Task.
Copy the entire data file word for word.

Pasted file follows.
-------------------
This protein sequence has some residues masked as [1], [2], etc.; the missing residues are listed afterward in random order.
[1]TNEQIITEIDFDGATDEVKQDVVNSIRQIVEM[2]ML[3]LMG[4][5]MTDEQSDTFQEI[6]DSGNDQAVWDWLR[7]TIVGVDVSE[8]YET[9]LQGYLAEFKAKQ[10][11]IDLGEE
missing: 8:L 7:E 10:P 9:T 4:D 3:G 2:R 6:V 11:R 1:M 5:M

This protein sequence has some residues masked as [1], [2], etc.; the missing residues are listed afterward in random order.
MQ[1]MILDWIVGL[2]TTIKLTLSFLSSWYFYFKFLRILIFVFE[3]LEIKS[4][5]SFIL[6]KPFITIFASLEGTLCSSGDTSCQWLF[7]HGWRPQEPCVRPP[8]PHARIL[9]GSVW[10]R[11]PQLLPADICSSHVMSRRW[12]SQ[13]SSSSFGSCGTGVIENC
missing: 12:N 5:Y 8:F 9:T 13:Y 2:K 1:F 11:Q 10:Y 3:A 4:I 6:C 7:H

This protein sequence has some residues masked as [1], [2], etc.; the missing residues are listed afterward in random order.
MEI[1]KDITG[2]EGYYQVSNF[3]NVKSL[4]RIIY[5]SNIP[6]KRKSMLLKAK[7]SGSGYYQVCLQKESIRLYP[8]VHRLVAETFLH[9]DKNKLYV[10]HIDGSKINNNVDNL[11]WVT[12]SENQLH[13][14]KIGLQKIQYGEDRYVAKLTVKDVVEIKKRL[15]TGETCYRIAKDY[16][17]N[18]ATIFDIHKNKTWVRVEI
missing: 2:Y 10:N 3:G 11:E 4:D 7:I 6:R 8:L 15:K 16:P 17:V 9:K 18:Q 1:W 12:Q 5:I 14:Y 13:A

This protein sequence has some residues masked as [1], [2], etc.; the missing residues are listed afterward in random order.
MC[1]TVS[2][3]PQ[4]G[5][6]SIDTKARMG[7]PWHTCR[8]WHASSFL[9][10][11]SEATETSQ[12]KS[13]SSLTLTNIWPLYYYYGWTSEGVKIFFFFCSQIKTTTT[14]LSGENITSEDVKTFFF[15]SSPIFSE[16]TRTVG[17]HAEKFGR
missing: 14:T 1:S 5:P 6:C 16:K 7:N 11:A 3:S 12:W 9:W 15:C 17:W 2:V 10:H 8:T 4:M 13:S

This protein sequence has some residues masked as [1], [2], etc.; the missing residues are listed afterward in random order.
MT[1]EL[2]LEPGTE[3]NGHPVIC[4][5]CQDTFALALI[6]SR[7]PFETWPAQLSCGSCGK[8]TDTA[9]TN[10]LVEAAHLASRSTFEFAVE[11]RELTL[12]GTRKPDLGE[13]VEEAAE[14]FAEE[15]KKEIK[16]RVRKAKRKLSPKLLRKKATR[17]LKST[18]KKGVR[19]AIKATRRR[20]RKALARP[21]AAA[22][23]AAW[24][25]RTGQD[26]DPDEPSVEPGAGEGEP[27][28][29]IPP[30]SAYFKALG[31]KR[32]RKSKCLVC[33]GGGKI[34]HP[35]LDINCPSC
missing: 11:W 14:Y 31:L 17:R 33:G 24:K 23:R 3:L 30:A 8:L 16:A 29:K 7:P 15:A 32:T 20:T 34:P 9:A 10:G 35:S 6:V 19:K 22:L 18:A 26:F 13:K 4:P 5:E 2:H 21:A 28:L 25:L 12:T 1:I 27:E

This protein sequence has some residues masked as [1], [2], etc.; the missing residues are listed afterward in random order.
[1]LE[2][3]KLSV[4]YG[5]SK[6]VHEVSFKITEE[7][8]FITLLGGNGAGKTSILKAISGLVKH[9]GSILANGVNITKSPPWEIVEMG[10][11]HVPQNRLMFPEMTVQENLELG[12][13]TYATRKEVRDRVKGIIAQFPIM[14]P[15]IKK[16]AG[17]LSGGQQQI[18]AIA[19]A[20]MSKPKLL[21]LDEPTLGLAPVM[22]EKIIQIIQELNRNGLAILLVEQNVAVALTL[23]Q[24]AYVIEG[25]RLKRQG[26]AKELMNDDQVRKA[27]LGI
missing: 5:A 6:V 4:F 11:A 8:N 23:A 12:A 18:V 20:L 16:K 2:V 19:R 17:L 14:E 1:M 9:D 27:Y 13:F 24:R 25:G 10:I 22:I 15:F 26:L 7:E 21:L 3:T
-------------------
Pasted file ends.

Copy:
This protein sequence has some residues masked as [1], [2], etc.; the missing residues are listed afterward in random order.
[1]TNEQIITEIDFDGATDEVKQDVVNSIRQIVEM[2]ML[3]LMG[4][5]MTDEQSDTFQEI[6]DSGNDQAVWDWLR[7]TIVGVDVSE[8]YET[9]LQGYLAEFKAKQ[10][11]IDLGEE
missing: 8:L 7:E 10:P 9:T 4:D 3:G 2:R 6:V 11:R 1:M 5:M

This protein sequence has some residues masked as [1], [2], etc.; the missing residues are listed afterward in random order.
MQ[1]MILDWIVGL[2]TTIKLTLSFLSSWYFYFKFLRILIFVFE[3]LEIKS[4][5]SFIL[6]KPFITIFASLEGTLCSSGDTSCQWLF[7]HGWRPQEPCVRPP[8]PHARIL[9]GSVW[10]R[11]PQLLPADICSSHVMSRRW[12]SQ[13]SSSSFGSCGTGVIENC
missing: 12:N 5:Y 8:F 9:T 13:Y 2:K 1:F 11:Q 10:Y 3:A 4:I 6:C 7:H

This protein sequence has some residues masked as [1], [2], etc.; the missing residues are listed afterward in random order.
MEI[1]KDITG[2]EGYYQVSNF[3]NVKSL[4]RIIY[5]SNIP[6]KRKSMLLKAK[7]SGSGYYQVCLQKESIRLYP[8]VHRLVAETFLH[9]DKNKLYV[10]HIDGSKINNNVDNL[11]WVT[12]SENQLH[13][14]KIGLQKIQYGEDRYVAKLTVKDVVEIKKRL[15]TGETCYRIAKDY[16][17]N[18]ATIFDIHKNKTWVRVEI
missing: 2:Y 10:N 3:G 11:E 4:D 7:I 6:R 8:L 15:K 16:P 17:V 9:K 18:Q 1:W 12:Q 5:I 14:Y 13:A

This protein sequence has some residues masked as [1], [2], etc.; the missing residues are listed afterward in random order.
MC[1]TVS[2][3]PQ[4]G[5][6]SIDTKARMG[7]PWHTCR[8]WHASSFL[9][10][11]SEATETSQ[12]KS[13]SSLTLTNIWPLYYYYGWTSEGVKIFFFFCSQIKTTTT[14]LSGENITSEDVKTFFF[15]SSPIFSE[16]TRTVG[17]HAEKFGR
missing: 14:T 1:S 5:P 6:C 16:K 7:N 11:A 3:S 12:W 9:W 15:C 17:W 2:V 10:H 8:T 4:M 13:S

This protein sequence has some residues masked as [1], [2], etc.; the missing residues are listed afterward in random order.
MT[1]EL[2]LEPGTE[3]NGHPVIC[4][5]CQDTFALALI[6]SR[7]PFETWPAQLSCGSCGK[8]TDTA[9]TN[10]LVEAAHLASRSTFEFAVE[11]RELTL[12]GTRKPDLGE[13]VEEAAE[14]FAEE[15]KKEIK[16]RVRKAKRKLSPKLLRKKATR[17]LKST[18]KKGVR[19]AIKATRRR[20]RKALARP[21]AAA[22][23]AAW[24][25]RTGQD[26]DPDEPSVEPGAGEGEP[27][28][29]IPP[30]SAYFKALG[31]KR[32]RKSKCLVC[33]GGGKI[34]HP[35]LDINCPSC
missing: 11:W 14:Y 31:L 17:R 33:G 24:K 23:R 3:L 30:A 8:L 16:A 29:K 7:P 15:A 32:T 20:T 34:P 9:A 10:G 35:S 6:V 19:K 22:L 18:A 26:F 13:K 4:P 5:E 2:H 21:A 28:L 25:L 12:T 1:I 27:E

This protein sequence has some residues masked as [1], [2], etc.; the missing residues are listed afterward in random order.
[1]LE[2][3]KLSV[4]YG[5]SK[6]VHEVSFKITEE[7][8]FITLLGGNGAGKTSILKAISGLVKH[9]GSILANGVNITKSPPWEIVEMG[10][11]HVPQNRLMFPEMTVQENLELG[12][13]TYATRKEVRDRVKGIIAQFPIM[14]P[15]IKK[16]AG[17]LSGGQQQI[18]AIA[19]A[20]MSKPKLL[21]LDEPTLGLAPVM[22]EKIIQIIQELNRNGLAILLVEQNVAVALTL[23]Q[24]AYVIEG[25]RLKRQG[26]AKELMNDDQVRKA[27]LGI
missing: 5:A 6:V 4:F 11:A 8:N 23:A 12:A 18:V 20:L 16:K 2:V 19:R 17:L 14:E 1:M 9:D 27:Y 13:F 24:R 25:G 10:I 22:I 15:F 26:L 7:E 21:L 3:T